Jackson reports an enquiry into Youth and the popular music business. Here, the kaleidoscopic image changes substantially. From a range of national and international literature, Jackson draws out ten issues of concern in the interaction of youth and music, particularly in relation to popular music as an industry. These issues have important implications for social and educational policy and practice - at the macro level. They address young people's access to and engagement with popular music, its effect on their health and attitudes (both positively and negatively), copyright infringement, employment prospects in the industry, peer group pressures, younger children's involvement, music as entertainment, and marketing practices and ethics. Jackson concludes that positive features of popular music, such as its encouragement of creativity and social commentary, should be engaged more deliberately and that schools should assist students more in developing critical awareness of both positive and negative aspects of the music business. This requires everyone to take popular music more seriously both as an industry and as a social movement. The article concludes with a list of important questions needing further research. Research approaches are not specified but could well involve a mix of macro, meso and micro level designs, that is, ranging from the large-scale theorising to focussed interventions to personalised case studies.

The articles by Baker and Jackson were contributed as part of the set of forum papers on contemporary children's issues constituting the previous issue of this journal (Vol. 16, No. 2). For several reasons they were held over to this issue but could be read also in conjunction with the articles in the previous issue. Taken together, these two issues reveal even more of the kaleidoscope of topics and approaches in educational research. Nevertheless, they reveal only some of the diversity. The totality is even more varied. One of the strengths of this journal that it is receptive to that totality. Editorial policy is to publish articles that are well-written, coherent and interesting, whatever the substantive focus or methodological approach. Such variety expands our vision, enriches our understanding, provokes our imagination and encourages new perspectives. In this sense, educational research can be seen as a tool for assisting us in thinking about educational issues. A journal such as this helps in disseminating that thinking, and dissemination (or 'diffusion') is an important component in the impact of educational research on practice (DETYA, 2000).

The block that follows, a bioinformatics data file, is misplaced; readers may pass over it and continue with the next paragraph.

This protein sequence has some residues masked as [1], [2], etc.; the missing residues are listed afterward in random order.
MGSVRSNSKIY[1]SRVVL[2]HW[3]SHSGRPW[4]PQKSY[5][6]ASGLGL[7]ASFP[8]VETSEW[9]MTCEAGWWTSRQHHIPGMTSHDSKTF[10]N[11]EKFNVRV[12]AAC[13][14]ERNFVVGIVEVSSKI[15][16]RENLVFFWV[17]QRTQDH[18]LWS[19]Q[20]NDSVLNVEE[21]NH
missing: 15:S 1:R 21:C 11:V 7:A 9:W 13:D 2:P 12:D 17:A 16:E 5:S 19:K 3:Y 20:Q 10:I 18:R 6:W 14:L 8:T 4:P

Graham Maxwell


  1. See principle 4 of Reason and Rowan, 1981, p 247 - the validity of research is much enhanced by the systematic use of feedback loops, and by going round the research cycle several times.


Carr, W. & Kemmis, S. (1993). Action research in education. In M. Hammersley (Ed.), Controversies in classroom research (2nd ed.) (pp. 235-245). Buckingham, UK: Open University Press.

Department of Education and Youth Affairs (DETYA). The impact of educational research. Canberra: Commonwealth of Australia. [verified 18 Oct 2004] http://www.dest.gov.au/archive/highered/respubs/impact/default.htm

Erikson, F. (1986). Qualitative methods in research on teaching. In M. Whittrock (Ed.), Handbook of research on teaching (pp. 119-161). New York: Macmillan.

Reason, P. & Rowan, J. (1981) (reprinted 1993). Issues of validity in new paradigm research. In P. Reason & J. Rowan (Eds), Human inquiry: A sourcebook of new paradigm research (pp. 239-250). Chichester, UK: John Wiley & Sons.

Stake, R.E. (1995). The art of case study research Thousand Oaks, California: Sage.

Please cite as: Maxwell, G. (2001). Educational research as kaleidoscope: Valuing diversity. Queensland Journal of Educational Research, 17(1), 3-8. http://education.curtin.edu.au/iier/qjer/qjer17/editorial17-1.html

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Created 17 Oct 2004. Last revision: 1 Dec 2004.
URL: http://education.curtin.edu.au/iier/qjer/qjer17/editorial17-1.html